Al-Nawatef Camp is perched on the edge of Wadi Dana Biosphere Reserve, with spectacular views of the canyon below. With our first (of many) cups of tea, we had arrived in one of the more beautifully rugged parts of Jordan. We had a bit of time to take a walk on our own. Heading down along the ridge of the wadi, we could just make out the town of Dana on the opposite side. Goat herders passing by invited us to tea – we graciously (we hope) declined.
The camp arranged a full day hike across Wadi Dana with a guide. Our delightful guide took us through the hidden crevices, valleys and overlooks among the rocks, while giving us the history of residents, including old Nabataean sites to existing sheep herder sites. Again and again, we are reminded that this landscape has been occupied by people for millennia.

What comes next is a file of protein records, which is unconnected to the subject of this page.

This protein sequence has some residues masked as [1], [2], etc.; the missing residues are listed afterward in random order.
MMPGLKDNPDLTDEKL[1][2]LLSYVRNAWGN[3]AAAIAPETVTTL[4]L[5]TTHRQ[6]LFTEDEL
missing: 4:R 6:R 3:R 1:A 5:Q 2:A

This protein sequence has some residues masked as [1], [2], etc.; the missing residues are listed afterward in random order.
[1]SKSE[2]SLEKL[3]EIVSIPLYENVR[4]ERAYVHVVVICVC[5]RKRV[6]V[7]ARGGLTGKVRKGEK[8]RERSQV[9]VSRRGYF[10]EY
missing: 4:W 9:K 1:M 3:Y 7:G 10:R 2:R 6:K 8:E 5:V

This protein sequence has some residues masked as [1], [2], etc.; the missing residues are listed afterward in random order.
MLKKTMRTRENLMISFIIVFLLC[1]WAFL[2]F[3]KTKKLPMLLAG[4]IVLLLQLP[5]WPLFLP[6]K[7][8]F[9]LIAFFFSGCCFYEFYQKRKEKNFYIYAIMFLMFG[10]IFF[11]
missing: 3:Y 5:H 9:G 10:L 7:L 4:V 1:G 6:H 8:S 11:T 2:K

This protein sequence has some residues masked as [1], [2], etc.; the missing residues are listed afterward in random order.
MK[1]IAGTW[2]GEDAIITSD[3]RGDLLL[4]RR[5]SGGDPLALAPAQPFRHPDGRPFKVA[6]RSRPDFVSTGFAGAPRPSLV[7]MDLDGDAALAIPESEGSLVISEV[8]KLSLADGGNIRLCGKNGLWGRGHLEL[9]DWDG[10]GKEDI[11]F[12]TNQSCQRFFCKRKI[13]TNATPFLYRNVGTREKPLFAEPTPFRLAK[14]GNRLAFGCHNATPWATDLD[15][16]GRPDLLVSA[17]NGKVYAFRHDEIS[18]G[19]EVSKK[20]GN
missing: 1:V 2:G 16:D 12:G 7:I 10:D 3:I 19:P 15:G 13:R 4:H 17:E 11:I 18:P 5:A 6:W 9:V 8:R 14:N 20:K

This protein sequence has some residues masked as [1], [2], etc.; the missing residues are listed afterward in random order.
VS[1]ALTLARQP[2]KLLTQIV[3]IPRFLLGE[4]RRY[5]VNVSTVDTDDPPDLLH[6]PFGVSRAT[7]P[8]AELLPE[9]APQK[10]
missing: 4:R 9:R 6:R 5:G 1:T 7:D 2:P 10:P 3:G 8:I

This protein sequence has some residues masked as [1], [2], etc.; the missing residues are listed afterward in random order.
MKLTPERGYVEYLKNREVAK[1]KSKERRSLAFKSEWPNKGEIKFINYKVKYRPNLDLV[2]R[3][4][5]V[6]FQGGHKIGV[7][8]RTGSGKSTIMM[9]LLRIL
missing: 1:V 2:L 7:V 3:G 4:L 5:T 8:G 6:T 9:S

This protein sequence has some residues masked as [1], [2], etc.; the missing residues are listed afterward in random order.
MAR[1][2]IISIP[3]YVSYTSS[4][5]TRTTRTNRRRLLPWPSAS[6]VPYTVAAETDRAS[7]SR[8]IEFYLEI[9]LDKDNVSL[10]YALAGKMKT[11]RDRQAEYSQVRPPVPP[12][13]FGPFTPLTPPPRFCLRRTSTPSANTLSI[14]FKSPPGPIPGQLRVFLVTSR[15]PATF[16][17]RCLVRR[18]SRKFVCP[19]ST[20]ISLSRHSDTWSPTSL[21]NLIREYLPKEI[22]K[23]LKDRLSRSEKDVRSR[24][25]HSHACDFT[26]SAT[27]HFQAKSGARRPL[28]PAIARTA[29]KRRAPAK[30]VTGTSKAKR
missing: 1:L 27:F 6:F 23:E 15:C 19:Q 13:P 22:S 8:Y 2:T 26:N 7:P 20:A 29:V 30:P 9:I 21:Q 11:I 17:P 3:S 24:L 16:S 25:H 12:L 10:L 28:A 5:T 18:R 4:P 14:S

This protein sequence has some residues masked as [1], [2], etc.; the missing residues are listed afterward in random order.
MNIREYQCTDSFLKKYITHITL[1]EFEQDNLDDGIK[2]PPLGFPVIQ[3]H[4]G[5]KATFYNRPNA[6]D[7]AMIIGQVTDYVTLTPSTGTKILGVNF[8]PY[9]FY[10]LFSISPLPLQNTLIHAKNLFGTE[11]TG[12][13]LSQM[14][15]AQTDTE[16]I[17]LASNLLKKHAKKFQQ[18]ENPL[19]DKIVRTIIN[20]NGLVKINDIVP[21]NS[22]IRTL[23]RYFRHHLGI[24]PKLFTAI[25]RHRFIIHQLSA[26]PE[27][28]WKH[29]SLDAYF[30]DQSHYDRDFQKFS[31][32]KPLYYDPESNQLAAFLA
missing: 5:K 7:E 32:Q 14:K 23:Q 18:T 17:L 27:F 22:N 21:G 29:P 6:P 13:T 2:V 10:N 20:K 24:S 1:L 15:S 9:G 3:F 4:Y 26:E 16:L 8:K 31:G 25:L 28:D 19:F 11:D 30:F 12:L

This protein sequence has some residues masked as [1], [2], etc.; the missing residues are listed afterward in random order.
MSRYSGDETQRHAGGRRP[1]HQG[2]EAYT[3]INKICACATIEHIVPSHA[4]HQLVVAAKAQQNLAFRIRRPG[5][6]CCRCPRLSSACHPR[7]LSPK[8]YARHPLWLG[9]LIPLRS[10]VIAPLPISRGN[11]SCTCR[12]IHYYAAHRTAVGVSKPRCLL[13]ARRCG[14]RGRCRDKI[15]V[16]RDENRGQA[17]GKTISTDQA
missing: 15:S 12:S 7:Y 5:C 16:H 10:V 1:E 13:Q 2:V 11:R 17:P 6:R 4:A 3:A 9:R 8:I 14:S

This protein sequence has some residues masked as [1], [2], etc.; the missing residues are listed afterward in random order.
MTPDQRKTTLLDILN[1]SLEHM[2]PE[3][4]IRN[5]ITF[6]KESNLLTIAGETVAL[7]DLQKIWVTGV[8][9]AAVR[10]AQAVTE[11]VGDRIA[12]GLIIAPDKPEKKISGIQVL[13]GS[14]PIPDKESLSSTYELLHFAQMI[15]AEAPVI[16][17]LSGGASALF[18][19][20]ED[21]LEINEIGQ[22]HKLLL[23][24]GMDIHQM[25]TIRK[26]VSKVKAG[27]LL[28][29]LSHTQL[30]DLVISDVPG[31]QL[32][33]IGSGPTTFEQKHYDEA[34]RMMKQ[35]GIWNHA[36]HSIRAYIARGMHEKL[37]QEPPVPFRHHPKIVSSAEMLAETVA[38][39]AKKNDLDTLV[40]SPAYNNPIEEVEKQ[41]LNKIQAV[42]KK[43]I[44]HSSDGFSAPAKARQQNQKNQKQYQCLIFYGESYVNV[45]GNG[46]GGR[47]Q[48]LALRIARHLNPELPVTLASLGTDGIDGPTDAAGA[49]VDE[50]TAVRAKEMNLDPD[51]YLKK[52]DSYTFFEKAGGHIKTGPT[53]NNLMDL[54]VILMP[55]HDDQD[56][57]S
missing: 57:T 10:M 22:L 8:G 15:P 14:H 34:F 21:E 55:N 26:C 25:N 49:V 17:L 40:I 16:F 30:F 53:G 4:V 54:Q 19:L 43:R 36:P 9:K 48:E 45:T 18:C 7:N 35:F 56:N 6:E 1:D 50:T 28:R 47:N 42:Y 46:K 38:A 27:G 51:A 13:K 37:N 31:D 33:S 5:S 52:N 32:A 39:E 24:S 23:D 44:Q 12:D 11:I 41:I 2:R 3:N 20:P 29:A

The hike was strenuous: my fitness app says we walked 7.9 miles and climbed 144 floors. It was an excellent way to get acquainted with the Jordanian landscape.
At lunchtime, our guide became our trailside chef, roasting fresh eggplant to make fresh mutabal – a delicious smoky eggplant dip to accompany the fresh loaf of bread our guide’s wife had baked that morning, and sauteed mushrooms. In this kitchen with a view, the meal was perfect: it was one of our favorite meals on the entire trip!
At the camp, we chose the Bedouin tent accommodations, which were clean, with a concrete floor, futon-style beds, windows and a lockable door. Although the nights were windy and chilly, we had plenty of blankets to stay warm. There is a shared bathroom, which includes a shower with plentiful hot water. Breakfast and dinner were served in the communal building behind the tents, with power and plenty of comfortable seating on cushioned benches and a warming stove. Dinners are deliciously home cooked, with plenty of dishes to load up your plate, and go back for seconds. Breakfasts are more the standard Jordanian fare: tomatoes, cucumbers, olives, hummus, bread, and plenty of tea.
This recipe from Saffron Trail is the best I can find that approximates the delicious mutabal we enjoyed for lunch. Roasting the eggplant over a wood fire adds a nice smoky flavor. Unfortunately, a hearty hike and breathtaking scenery can’t be cooked up in the kitchen.